As the awareness, dare I say popularity, of citizen science and the diy-culture grows, so does the need for spaces where all this can take place. Hacker- and makerspaces have started popping up around the world as not just places where people can learn and help each other in their hands-on projects but also as social places, alternatives to bars and cafés, where can hang out with friends, connect, reconnect and have designer beverages. One interesting idea, in countries with community public libraries, is to use space in these libraries as a makerspace by outfitting them with the usual maker armory such as wood and metal tools, work table, 3D printer, laser cutter and the like.
For a while now, I have viewed another potential in these makespaces. I have seen them as places where the older generation can transfer their knowledge and skills to the younger makers through programs that combine one-to-many classes as well as paired teams of mentors and their mentees around specific projects. Here is why and how:
In most societies, retirement is glorified as this golden age where you hang around grandkids or spend your time fishing in some bucolic spot. In reality, old age is often a vicious combination of ill- or mental-health and loneliness. John Prine’s heartbreaking words come to mind:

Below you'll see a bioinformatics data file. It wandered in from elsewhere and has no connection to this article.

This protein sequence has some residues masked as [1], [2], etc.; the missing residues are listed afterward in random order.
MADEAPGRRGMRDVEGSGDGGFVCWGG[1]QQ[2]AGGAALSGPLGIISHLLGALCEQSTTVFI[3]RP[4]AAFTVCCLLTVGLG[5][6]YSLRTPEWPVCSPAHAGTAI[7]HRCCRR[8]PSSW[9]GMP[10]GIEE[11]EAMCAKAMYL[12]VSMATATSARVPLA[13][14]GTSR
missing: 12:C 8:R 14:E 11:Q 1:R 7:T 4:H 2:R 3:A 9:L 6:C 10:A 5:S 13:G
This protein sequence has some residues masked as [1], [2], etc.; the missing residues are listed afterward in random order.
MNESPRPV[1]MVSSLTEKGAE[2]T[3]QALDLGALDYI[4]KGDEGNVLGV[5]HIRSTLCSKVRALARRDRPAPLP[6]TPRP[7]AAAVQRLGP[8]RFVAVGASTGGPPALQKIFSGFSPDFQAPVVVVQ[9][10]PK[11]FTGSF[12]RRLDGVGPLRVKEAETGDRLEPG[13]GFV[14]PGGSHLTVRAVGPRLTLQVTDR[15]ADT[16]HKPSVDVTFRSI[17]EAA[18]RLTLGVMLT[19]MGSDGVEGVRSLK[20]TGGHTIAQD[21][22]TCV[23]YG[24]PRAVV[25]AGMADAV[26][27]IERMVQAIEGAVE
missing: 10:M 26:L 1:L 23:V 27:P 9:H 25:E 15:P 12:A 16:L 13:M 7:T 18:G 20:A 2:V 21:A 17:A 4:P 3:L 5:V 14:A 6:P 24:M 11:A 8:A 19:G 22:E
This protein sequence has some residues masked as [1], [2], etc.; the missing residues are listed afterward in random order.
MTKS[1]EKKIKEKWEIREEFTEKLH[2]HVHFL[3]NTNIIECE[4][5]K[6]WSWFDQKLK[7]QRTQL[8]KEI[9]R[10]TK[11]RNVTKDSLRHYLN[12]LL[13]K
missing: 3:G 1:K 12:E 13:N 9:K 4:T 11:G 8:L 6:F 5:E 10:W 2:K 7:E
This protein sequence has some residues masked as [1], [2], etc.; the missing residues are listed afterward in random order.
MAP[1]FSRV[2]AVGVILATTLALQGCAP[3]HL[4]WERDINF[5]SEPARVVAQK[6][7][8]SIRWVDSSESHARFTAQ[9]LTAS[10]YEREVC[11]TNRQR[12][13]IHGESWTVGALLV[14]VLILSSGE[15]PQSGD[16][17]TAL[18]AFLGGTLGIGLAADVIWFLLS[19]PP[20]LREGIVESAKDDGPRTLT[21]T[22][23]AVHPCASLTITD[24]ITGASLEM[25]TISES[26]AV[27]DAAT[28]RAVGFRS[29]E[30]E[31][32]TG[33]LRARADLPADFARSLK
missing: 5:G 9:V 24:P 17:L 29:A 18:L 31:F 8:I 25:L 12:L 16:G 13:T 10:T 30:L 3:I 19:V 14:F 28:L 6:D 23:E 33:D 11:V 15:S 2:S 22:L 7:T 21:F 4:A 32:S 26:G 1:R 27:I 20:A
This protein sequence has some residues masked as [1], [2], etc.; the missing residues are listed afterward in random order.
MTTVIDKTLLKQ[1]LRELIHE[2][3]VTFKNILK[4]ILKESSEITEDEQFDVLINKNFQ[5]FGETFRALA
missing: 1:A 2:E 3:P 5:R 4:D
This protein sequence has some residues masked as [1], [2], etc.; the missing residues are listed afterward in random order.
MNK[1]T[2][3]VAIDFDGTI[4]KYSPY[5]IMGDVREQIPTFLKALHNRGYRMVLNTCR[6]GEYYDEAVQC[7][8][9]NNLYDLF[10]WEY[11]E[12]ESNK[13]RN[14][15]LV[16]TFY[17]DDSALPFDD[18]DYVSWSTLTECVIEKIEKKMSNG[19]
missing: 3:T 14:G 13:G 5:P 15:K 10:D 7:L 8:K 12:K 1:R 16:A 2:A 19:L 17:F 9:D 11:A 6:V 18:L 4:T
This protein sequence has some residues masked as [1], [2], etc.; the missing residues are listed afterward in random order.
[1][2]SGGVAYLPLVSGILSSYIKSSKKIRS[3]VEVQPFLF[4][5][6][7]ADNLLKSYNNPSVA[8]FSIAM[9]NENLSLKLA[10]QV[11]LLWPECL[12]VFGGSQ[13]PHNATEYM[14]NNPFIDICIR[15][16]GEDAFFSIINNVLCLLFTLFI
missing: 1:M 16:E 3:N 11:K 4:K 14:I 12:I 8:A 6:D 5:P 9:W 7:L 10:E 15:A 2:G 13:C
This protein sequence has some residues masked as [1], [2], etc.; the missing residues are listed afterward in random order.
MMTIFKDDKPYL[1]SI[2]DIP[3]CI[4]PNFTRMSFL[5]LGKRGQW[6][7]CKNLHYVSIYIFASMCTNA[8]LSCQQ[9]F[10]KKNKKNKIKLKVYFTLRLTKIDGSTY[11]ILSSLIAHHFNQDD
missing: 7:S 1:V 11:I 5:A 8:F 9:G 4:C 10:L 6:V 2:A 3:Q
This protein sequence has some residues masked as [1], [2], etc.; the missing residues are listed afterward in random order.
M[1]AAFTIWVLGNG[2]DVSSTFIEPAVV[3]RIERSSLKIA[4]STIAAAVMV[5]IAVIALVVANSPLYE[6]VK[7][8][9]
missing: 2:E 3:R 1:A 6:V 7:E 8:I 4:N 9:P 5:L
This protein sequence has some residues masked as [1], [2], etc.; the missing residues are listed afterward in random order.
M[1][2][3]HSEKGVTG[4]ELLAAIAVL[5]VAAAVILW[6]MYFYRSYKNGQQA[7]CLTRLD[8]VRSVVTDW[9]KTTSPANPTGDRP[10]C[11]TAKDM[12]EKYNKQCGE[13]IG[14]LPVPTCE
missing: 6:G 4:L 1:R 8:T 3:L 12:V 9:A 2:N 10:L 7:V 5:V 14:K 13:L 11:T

Ya’ know that old trees just grow stronger
And old rivers grow wider ev’ry day
Old people just grow lonesome
Waiting for someone to say,
“Hello in there, hello”
Getting the elderly to join makerspaces would give them an outlet for their creative energy and allow them to use their decades of experience to create things. It will also bring them in proximity of the younger members who have all the energy but little experience. Working together in teams, or also as longer-term mentor-mentee pairs, the old and the young can benefit from a synergistic relationship – the young getting the benefit of the older partner’s experience, and the old getting a charge from the younger person’s energy. Really, this is a no-brainer.
Proving the adage that all good ideas have already been thought of by someone else, A-M in Montréal was of a similar view. Working as a librarian at a community library, she is close to the possile transformation of the libraries into the newage makerspaces. My dream would be to see at least one of the libraries commit itself to converting the intergenerational divide into a potential multiplied.